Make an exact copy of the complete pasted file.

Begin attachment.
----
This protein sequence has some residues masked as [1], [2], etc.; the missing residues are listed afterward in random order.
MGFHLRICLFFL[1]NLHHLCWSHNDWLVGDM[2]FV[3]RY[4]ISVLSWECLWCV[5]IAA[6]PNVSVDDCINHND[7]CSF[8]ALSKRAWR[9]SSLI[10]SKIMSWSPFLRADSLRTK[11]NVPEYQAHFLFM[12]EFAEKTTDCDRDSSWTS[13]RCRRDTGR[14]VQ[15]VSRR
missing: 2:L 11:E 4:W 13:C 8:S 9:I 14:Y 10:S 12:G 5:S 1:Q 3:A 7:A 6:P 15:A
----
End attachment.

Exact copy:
This protein sequence has some residues masked as [1], [2], etc.; the missing residues are listed afterward in random order.
MGFHLRICLFFL[1]NLHHLCWSHNDWLVGDM[2]FV[3]RY[4]ISVLSWECLWCV[5]IAA[6]PNVSVDDCINHND[7]CSF[8]ALSKRAWR[9]SSLI[10]SKIMSWSPFLRADSLRTK[11]NVPEYQAHFLFM[12]EFAEKTTDCDRDSSWTS[13]RCRRDTGR[14]VQ[15]VSRR
missing: 2:L 11:E 4:W 13:C 8:S 9:I 14:Y 10:S 12:G 5:S 1:Q 3:A 7:A 6:P 15:A